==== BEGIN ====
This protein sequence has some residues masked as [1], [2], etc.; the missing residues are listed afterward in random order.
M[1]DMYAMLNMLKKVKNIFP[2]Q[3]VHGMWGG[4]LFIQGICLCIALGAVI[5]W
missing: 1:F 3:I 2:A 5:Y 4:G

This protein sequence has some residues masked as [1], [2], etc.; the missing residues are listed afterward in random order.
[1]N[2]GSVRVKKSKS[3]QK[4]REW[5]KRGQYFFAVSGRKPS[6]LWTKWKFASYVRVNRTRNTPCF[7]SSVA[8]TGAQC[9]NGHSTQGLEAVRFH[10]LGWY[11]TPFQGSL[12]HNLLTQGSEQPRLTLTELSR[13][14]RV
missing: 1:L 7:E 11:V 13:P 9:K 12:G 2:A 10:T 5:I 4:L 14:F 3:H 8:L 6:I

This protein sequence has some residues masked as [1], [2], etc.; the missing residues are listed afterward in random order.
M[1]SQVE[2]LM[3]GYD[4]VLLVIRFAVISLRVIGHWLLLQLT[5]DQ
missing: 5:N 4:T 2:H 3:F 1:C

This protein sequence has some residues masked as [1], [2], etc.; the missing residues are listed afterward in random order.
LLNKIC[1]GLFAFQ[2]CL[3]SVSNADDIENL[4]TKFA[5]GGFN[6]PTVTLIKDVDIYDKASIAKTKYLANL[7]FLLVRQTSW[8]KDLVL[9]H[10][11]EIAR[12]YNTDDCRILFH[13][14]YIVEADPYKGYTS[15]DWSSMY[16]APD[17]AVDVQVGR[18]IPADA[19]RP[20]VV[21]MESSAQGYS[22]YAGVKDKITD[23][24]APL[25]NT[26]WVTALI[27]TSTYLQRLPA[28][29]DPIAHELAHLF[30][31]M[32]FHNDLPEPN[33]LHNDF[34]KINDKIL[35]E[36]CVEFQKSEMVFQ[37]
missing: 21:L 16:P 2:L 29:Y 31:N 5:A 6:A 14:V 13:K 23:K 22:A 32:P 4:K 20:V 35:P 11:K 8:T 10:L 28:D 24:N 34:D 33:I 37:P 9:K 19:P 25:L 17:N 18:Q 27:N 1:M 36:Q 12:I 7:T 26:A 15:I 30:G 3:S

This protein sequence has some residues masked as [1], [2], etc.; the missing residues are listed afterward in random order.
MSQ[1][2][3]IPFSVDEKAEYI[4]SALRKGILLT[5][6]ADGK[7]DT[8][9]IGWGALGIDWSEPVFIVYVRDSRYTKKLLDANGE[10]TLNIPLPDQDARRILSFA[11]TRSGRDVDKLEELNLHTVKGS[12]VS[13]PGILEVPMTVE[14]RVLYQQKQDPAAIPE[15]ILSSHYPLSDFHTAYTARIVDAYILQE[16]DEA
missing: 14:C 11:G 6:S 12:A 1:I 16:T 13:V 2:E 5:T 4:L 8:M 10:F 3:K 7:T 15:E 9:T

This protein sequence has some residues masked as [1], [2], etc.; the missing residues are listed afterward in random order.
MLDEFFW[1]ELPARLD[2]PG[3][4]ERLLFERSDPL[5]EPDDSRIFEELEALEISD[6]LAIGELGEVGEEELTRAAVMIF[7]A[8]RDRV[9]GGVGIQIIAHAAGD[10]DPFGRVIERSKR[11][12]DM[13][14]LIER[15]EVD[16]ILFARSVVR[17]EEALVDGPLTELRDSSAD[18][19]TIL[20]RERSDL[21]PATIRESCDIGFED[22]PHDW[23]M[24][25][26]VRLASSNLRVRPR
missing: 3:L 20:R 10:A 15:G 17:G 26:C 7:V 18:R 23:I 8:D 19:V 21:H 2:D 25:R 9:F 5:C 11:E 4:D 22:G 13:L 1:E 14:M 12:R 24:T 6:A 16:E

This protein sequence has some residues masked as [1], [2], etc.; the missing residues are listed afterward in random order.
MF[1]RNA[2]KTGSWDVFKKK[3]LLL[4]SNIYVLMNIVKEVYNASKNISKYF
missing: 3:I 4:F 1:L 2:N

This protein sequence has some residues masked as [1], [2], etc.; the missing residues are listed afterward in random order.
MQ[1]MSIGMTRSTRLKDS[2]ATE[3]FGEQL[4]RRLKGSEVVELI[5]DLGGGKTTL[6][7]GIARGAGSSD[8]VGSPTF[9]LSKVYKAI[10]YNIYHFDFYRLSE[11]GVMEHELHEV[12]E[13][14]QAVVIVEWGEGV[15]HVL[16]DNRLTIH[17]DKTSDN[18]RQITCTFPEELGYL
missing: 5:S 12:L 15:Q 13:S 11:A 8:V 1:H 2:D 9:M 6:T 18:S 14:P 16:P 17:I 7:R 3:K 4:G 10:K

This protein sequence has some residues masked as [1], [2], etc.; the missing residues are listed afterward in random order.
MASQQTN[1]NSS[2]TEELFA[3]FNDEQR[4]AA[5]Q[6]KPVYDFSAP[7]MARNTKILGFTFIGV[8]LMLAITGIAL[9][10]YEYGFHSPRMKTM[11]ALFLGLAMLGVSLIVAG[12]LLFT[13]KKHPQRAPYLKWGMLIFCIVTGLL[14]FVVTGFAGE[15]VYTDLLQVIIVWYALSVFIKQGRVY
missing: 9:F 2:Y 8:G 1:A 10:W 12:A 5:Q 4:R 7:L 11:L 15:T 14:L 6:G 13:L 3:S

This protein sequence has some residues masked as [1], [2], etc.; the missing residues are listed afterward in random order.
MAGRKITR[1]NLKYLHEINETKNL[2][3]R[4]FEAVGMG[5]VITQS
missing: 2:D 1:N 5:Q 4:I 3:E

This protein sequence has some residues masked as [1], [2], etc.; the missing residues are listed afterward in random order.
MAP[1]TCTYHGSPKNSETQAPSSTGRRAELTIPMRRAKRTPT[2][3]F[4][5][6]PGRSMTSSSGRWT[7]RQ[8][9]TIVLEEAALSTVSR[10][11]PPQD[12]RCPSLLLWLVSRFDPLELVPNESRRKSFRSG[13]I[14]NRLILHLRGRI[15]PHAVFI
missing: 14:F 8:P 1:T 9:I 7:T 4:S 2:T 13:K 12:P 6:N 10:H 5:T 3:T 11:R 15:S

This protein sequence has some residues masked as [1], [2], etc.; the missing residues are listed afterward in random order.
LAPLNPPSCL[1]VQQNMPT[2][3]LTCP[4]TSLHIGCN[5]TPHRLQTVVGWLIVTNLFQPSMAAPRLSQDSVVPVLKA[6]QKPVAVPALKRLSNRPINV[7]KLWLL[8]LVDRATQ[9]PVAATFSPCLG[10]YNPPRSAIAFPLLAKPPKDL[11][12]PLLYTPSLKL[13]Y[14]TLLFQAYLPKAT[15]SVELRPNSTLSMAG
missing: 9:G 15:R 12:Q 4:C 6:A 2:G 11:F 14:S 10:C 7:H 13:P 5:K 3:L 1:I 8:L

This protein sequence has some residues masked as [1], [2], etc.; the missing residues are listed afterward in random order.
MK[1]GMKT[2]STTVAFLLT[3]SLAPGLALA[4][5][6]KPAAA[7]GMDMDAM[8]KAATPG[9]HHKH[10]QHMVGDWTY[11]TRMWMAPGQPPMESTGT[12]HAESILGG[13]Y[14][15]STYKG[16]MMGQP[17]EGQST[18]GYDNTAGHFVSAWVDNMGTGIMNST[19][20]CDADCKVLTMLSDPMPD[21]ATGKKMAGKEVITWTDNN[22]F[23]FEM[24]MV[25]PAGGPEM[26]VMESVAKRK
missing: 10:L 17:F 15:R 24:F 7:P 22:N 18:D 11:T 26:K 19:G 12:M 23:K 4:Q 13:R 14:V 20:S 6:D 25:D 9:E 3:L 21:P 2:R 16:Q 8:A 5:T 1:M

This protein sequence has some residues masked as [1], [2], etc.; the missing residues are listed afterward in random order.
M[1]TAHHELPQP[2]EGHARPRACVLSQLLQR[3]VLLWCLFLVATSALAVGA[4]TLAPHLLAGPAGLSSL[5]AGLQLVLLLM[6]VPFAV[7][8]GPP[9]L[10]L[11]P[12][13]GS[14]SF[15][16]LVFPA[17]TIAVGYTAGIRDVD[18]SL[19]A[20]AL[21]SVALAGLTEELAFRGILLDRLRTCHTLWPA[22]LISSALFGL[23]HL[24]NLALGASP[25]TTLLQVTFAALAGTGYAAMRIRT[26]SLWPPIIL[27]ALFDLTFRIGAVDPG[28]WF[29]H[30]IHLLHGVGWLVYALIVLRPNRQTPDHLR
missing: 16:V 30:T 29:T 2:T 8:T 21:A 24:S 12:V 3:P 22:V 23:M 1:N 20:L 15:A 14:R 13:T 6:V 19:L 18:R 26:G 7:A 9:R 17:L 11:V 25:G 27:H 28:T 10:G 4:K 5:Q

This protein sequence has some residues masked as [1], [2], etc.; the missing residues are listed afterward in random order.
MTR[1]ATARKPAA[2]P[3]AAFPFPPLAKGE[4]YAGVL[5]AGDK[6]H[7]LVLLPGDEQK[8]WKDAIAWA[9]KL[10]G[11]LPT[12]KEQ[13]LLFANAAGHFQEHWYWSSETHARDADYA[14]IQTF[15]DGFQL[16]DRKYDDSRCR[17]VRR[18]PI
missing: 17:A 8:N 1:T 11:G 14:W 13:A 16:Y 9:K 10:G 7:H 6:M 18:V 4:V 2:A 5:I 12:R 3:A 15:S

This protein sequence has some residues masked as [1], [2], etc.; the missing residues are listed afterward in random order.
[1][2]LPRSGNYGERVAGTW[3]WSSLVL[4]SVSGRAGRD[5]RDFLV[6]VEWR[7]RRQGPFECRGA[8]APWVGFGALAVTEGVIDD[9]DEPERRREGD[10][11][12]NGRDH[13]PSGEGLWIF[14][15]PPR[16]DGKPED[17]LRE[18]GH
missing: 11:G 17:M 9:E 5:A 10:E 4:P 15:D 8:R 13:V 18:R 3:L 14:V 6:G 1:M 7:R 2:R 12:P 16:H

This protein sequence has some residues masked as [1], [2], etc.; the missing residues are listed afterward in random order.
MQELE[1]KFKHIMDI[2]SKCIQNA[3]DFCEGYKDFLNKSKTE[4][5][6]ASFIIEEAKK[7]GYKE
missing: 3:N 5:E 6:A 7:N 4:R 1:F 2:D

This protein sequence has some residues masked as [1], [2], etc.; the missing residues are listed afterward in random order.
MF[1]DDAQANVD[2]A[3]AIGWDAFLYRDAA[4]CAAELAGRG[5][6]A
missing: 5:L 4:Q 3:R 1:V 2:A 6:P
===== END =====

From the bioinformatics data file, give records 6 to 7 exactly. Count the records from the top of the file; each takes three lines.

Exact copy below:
This protein sequence has some residues masked as [1], [2], etc.; the missing residues are listed afterward in random order.
MLDEFFW[1]ELPARLD[2]PG[3][4]ERLLFERSDPL[5]EPDDSRIFEELEALEISD[6]LAIGELGEVGEEELTRAAVMIF[7]A[8]RDRV[9]GGVGIQIIAHAAGD[10]DPFGRVIERSKR[11][12]DM[13][14]LIER[15]EVD[16]ILFARSVVR[17]EEALVDGPLTELRDSSAD[18][19]TIL[20]RERSDL[21]PATIRESCDIGFED[22]PHDW[23]M[24][25][26]VRLASSNLRVRPR
missing: 3:L 20:R 10:A 15:G 17:G 26:C 7:V 18:R 23:I 8:D 19:V 21:H 2:D 25:R 9:F 5:C 11:E 4:D 22:G 13:L 1:E 14:M 12:R 24:T 6:A 16:E

This protein sequence has some residues masked as [1], [2], etc.; the missing residues are listed afterward in random order.
MF[1]RNA[2]KTGSWDVFKKK[3]LLL[4]SNIYVLMNIVKEVYNASKNISKYF
missing: 3:I 4:F 1:L 2:N